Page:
【Lecture】Made in Shanghai: Animated Films of the Good Old Times 7
Made in Shanghai - Animation Films from the Golden Era
The birth of an animation in the past, whether its duration is long or short, need more than 10 processes to complete, involving scriptwriting, directing, color design, character design, animating, action, in-between, scene, inking, checking, camera, editing, composition, sound effect, voices, music recording and mixing, exposure and so on. It can be said that animation is the crystallization of collective wisdom.
Animation, raised the curiosity of Lin Wenxiao, who went first into Animation School in Suzhou Academy of Fine Arts (which later incorporated into Beijing Film Academy). Animators and inbetweeners are the main creators that enable each character in the animation to act on the screen, like the actors in the feature films. The difference is that instead of meeting their audience directly with their own physical images and actions, they use their wisdom and brushes to create various characters in animation and give them life and character to those static images, to make them vivid on the screens.
In 1953, as one of the first graduates of animation school at Beijing Film Academy, Lin went directly to Shanghai Animation Film Studio and started to work as a lead animator and inbetweener. group. Jiao Ao De Jiang Jun is the first film her participated in; at the time the director Te Wei put forward the slogan ‘establish the road of national style,’ and put that slogan on the wall of the studio, as the goal of the film. The exaggeration, decoration and contrasting colors usage of traditional art fully illustrate the aesthetic taste of our nation. Combined with the sound effects of folk music, and gongs and drums, the film integrates the foreign cartoon art with the traditional Chinese culture and moved the audience with its national style. The film can be regarded as the beginning of the widely praised Chinese School by the international animation industry.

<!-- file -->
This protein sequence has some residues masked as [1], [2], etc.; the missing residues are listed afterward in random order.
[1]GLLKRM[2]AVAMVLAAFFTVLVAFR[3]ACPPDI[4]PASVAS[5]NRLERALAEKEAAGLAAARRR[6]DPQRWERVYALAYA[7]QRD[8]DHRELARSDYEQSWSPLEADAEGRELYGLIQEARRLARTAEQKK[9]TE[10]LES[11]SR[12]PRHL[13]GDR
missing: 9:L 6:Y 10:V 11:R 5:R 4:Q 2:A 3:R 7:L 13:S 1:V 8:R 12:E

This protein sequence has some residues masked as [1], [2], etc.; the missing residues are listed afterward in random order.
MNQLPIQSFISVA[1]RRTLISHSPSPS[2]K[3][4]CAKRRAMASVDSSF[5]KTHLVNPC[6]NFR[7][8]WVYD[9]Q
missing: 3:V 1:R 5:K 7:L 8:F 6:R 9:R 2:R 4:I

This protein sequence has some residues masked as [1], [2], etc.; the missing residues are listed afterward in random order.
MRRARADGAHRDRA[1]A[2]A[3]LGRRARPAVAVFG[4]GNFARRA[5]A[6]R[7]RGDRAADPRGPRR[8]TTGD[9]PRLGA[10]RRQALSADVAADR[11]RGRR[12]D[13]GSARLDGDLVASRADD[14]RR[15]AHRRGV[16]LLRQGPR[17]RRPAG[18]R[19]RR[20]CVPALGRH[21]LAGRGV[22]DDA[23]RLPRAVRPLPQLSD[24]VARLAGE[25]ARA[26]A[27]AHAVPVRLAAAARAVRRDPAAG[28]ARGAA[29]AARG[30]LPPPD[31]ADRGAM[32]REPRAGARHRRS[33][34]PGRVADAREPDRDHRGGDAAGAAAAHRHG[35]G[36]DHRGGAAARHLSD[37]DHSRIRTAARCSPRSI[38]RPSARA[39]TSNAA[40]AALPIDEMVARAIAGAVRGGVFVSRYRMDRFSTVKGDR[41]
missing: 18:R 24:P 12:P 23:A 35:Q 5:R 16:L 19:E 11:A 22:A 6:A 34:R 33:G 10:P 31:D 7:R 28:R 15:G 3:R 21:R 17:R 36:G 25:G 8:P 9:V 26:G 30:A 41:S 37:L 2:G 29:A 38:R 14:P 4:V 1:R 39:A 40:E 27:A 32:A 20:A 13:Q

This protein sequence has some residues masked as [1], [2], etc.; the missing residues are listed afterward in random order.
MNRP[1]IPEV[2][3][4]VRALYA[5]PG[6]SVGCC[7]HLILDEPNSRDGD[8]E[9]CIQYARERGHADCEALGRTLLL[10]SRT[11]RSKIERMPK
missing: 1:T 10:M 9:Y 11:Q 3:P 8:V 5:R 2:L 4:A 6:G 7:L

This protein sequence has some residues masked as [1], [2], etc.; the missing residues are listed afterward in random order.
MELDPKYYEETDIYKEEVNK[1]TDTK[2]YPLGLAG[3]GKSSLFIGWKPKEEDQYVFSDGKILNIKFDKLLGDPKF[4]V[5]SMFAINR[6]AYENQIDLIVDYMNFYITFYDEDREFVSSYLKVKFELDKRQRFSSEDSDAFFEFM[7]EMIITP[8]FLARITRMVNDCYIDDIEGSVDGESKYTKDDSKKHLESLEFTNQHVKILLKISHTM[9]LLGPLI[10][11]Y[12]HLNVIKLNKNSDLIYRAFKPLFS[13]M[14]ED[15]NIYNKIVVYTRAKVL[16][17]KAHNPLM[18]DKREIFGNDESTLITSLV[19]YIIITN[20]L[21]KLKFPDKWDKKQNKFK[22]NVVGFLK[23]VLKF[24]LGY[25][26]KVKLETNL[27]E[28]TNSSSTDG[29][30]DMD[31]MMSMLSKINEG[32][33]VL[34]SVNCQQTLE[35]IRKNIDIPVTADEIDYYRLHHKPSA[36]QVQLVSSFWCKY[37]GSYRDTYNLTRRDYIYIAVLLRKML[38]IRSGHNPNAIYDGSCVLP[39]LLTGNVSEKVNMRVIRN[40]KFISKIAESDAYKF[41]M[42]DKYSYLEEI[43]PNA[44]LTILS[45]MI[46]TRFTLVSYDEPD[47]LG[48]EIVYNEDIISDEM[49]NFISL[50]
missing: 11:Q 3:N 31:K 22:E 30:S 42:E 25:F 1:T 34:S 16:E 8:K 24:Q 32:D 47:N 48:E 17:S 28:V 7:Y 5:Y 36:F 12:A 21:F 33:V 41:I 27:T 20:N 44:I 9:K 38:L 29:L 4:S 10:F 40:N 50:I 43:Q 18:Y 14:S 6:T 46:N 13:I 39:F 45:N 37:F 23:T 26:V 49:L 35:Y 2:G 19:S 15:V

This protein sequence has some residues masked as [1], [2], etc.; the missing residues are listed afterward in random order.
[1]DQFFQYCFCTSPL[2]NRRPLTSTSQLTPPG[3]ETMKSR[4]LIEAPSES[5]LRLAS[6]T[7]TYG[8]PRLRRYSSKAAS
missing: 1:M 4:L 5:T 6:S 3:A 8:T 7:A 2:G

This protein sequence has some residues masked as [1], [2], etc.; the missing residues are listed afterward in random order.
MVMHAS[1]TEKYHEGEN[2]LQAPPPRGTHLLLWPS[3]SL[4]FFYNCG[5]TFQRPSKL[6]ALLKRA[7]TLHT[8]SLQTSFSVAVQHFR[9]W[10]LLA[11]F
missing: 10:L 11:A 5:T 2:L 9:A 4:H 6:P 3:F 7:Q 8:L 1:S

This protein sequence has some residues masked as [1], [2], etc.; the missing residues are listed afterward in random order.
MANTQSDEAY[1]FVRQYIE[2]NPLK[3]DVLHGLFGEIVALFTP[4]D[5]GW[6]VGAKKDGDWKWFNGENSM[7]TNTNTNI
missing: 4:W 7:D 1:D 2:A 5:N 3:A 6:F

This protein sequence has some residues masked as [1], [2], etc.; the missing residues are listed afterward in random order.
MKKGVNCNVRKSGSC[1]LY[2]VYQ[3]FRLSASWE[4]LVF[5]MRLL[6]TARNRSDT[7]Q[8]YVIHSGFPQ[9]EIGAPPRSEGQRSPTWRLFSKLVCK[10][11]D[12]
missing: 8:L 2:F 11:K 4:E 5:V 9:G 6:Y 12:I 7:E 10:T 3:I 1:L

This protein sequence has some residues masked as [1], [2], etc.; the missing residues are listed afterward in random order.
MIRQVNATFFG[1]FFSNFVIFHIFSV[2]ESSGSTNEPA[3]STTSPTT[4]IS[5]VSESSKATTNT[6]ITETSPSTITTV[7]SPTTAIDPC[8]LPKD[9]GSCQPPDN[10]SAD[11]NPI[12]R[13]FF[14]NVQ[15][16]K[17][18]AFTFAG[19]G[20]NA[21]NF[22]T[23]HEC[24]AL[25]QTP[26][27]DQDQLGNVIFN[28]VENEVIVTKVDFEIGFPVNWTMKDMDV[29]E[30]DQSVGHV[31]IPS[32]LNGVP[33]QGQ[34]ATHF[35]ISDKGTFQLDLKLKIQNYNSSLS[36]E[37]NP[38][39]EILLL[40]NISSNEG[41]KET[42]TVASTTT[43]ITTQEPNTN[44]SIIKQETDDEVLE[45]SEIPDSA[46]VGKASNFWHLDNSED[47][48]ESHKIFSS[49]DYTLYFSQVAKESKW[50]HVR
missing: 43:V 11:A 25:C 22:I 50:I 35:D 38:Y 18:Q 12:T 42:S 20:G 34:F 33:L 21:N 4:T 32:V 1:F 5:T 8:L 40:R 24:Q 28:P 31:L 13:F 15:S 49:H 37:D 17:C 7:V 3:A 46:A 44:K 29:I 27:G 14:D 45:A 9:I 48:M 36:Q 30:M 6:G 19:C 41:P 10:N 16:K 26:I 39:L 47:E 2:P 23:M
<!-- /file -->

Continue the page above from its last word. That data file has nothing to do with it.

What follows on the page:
In 1959, Lin Wenxiao engaged into the team of Havoc in Heaven and worked as the inbetweener and character design. Good at action design, she created a lot of classic shots. The seven fairies picking peaches, singing and dancing has absorbed Apsaras and elements in Yunnan folk dance, combined with animated imagination, thus constituted a wonderful aerial world.
Xue Hai Zi is the first animated film directed by Lin Wenxiao herself and was completed in 1980. ‘The story was submitted to us and very suitable for animation,’ Lin Wenxiao memories, ‘I really like this story; it tells a tale of a “snowboy” and a bunny, using the natural phenomenon - the snow melts into water, the water turns into a vapor, rises into the sky and turns into a cloud. Its subject is positive, but not preaching; it is easy to understand the meaning.’ However, how can the story become an animation? What should the director do? ‘I was a lead animator before, and had experience in designing the character. The task of the director was to co-ordinate the whole shooting and to guide the whole process. Based on getting familiar with the story, the director would choose, strengthen, diminish or recreate due to the artistic characteristics of the animation. A lot of work need to be done.’
Turning the text into the image is called continuity, which is the biggest job for the director. Continuity is the language for the director to tell the whole story, which reveals all his intention. Lin Wenxiao said, ‘one scene represents a shot; then the lead animator will illustrate the whole performance; after that comes the inking, painting and background synthesis; many character designs are directly related with the background; they should be consistent.’ Xue Hai Zi whose duration is just more than 20 minutes, took more than six months to finish, and it won the Ministry of Culture the 1980 Outstanding Film Award.